After a fruitless attempt to talk down the high Australian dollar, Glenn Stevens has today embarked on a new project – talking down house prices.
The jawboning comes after overwhelming evidence suggests Australia’s property bubble, already one of the biggest bubbles in the world, is accelerating out of control fuelled by record low interest rates.
It has put the central bank in quite a bind, with one hopeless instrument – the official cash rate – to manage inflation, booming housing prices, the excessively high Aussie dollar and surging unemployment. You could easily call it mission impossible.
Increasing interest rates at this point in time to combat the frothing property market, would cause an appreciation in the dollar, exposing trade exposed industries to even more heartache. For much of the past year, Stevens has been trying to talk down the Australian dollar – all in vain.
It would seem sensible for the bank to embark on macro-prudential controls, but the central bank has conveyed its belief it would cause distortions in the market – probably insignificant to the current distortion. The comments sound synonymous with a Q&A session in 2012 when the then Prime Minister Julia Gillard suggested you couldn’t remove negative gearing, as doing so would create distortions in the property market.
Today, Stevens said the bank was unable to further drop interest rates to cushion our faltering economy due to our housing bubble:
In our efforts to stimulate growth in the real economy, we don’t want to foster too much build-up of risk in the financial sector, such that people are over-extended. That could leave the economy exposed to nasty shocks in the future. The more prudent approach is to try to avoid, so far as we can, that particular boom-bust cycle. It is stating the obvious that at present, while we may desire to see a faster reduction in the rate of unemployment, further inflating an already elevated level of housing prices seems an unwise route to try to achieve that.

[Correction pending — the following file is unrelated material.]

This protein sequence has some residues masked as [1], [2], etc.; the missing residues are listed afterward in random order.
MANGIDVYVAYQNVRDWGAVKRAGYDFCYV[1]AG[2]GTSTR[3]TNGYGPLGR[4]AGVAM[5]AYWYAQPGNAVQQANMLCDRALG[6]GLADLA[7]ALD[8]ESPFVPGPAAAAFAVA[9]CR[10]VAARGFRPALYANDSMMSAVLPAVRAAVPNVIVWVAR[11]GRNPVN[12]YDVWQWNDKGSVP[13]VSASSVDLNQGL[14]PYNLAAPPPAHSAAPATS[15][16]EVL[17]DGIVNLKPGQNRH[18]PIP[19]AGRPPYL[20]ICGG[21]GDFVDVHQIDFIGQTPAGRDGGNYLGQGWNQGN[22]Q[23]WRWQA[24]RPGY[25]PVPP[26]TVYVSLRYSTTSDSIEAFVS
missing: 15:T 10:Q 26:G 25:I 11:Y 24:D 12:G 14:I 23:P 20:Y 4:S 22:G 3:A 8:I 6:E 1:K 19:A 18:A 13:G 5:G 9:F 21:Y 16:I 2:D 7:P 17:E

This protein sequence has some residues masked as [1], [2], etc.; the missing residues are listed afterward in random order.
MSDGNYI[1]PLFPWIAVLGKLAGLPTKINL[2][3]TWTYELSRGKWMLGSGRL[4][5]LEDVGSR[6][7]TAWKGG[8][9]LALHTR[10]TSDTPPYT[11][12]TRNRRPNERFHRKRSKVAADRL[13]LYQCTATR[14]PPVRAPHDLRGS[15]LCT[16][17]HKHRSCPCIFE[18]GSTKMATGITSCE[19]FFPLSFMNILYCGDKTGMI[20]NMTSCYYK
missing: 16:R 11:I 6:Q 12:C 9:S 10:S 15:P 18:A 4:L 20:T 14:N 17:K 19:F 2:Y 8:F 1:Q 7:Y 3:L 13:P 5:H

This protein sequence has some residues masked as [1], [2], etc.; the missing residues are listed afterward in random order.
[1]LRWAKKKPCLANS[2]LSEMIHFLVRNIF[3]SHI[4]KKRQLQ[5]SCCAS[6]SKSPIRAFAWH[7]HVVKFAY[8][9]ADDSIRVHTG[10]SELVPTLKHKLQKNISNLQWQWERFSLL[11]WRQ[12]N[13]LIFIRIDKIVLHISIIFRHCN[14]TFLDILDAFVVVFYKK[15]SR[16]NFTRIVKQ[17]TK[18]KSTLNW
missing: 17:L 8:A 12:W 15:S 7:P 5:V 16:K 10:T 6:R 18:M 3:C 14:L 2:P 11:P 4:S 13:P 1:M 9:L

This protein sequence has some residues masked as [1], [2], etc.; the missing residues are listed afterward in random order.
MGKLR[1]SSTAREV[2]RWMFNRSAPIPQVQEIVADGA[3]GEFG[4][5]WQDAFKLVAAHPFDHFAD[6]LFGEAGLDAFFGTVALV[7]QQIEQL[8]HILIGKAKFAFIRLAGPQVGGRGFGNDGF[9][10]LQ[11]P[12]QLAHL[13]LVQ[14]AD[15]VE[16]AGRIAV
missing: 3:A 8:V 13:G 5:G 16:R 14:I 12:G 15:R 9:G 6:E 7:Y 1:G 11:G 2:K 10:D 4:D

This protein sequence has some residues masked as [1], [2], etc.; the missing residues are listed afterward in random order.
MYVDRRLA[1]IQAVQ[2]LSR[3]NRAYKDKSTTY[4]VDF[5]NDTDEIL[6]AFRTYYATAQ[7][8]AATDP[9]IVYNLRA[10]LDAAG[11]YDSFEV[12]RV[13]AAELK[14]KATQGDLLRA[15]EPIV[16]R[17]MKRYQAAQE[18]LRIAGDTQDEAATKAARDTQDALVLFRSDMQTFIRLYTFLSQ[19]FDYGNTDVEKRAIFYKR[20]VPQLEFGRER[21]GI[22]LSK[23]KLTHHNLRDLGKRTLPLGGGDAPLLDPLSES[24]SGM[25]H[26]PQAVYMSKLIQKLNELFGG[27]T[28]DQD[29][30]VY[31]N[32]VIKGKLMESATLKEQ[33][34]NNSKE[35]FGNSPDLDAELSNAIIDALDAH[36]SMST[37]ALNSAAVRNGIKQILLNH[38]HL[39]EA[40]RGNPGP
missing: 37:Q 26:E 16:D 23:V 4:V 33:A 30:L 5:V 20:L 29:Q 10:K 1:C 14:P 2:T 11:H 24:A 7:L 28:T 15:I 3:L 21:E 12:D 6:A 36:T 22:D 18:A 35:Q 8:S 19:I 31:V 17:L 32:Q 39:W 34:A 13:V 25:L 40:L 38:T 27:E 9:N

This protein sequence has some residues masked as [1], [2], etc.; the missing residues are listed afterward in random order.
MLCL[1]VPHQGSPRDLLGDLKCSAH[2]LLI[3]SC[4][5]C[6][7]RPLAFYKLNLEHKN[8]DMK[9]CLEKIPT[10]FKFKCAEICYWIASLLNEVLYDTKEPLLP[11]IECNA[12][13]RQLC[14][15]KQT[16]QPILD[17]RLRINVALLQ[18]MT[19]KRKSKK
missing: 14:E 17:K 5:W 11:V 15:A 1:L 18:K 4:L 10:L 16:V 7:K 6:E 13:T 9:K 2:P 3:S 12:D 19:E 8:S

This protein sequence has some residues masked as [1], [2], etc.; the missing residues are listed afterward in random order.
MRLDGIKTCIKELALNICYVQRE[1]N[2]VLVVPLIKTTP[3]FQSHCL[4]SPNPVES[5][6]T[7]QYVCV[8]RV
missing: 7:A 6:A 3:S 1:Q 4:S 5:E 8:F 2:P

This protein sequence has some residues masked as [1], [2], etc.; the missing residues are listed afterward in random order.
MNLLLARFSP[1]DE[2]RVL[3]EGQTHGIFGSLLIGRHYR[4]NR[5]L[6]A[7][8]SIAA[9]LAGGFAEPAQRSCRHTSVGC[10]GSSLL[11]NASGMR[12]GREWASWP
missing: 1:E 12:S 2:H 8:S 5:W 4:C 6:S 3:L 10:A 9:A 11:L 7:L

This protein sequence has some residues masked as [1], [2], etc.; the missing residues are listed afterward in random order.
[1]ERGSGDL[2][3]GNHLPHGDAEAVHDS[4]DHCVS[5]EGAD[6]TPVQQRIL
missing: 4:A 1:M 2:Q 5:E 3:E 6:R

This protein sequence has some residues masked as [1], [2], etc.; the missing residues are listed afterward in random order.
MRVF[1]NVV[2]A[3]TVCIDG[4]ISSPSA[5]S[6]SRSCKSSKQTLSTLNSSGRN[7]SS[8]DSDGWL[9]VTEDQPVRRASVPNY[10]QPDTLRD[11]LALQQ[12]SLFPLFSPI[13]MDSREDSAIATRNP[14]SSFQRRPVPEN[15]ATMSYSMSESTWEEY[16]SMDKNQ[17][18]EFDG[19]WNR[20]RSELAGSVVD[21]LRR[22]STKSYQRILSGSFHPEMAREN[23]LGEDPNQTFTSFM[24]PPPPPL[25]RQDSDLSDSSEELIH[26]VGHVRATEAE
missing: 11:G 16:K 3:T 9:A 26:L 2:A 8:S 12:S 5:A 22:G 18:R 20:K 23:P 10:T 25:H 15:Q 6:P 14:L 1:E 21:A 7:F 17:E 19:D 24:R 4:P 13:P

Stevens is not the only banker ring alarm bells. ANZ chairman David Gonski said yesterday that a correction in Australia’s housing market is inevitable. He said banks “are very aware of history. They know that you can have the growth in prices that we have had and over time and there will be a correction,”
“But the fact is anybody who believes that prices will always go up is a fool,” remarked Gonski.
Ratings agency Moody’s has warned our banks are writing more risky loans with the proportion of investor loans, interest only loans and subprime loans increasing. An analyst for Moody’s, Robert Baldi, even went as far as saying “Australia is out there at the front of the market” in issuing subprime loans. Moody’s senior credit officer Ilya Serov said “The increase in higher-risk lending is credit negative for Australian banks because it weakens the credit quality of their portfolios,”
Ex Commonwealth Bank of Australia CEO and now chairman of the Financial System Inquiry, David Murray, warns real estate is now the biggest risk to the Australian economy.
Two weeks ago, the United Nations warned the Australian housing asset bubble need to be “closely monitored.”
» RBA’s Glenn Stevens urges action to avoid property ‘bust’ – The Australian Finacial Review, 3rd September 2014.
» RBA governor Stevens: ‘Unwise’ to further boost ‘elevated housing prices’ – The ABC, 3rd September 2014.
» RBA’s Glenn Stevens ramps up warning over property investment – The Australian, 3rd September 2014.
» RBA governor Glenn Stevens warns of housing bubble risk – The Sydney Morning Herald, 3rd September 2014.
» House price correction inevitable, warns David Gonski – The Australian, 2nd September 2014.
» UN report warns of asset bubble in housing – The Age, 19th August 2014.
» Moody’s warns on rising bank home loan risks – The ABC, 2nd September 2014.
» Australia ‘at the front’ of growing subprime mortgage market – The ABC, 26th August 2014.
» Moody’s issues Aust bank warning – Business Spectator, 2nd September 2014.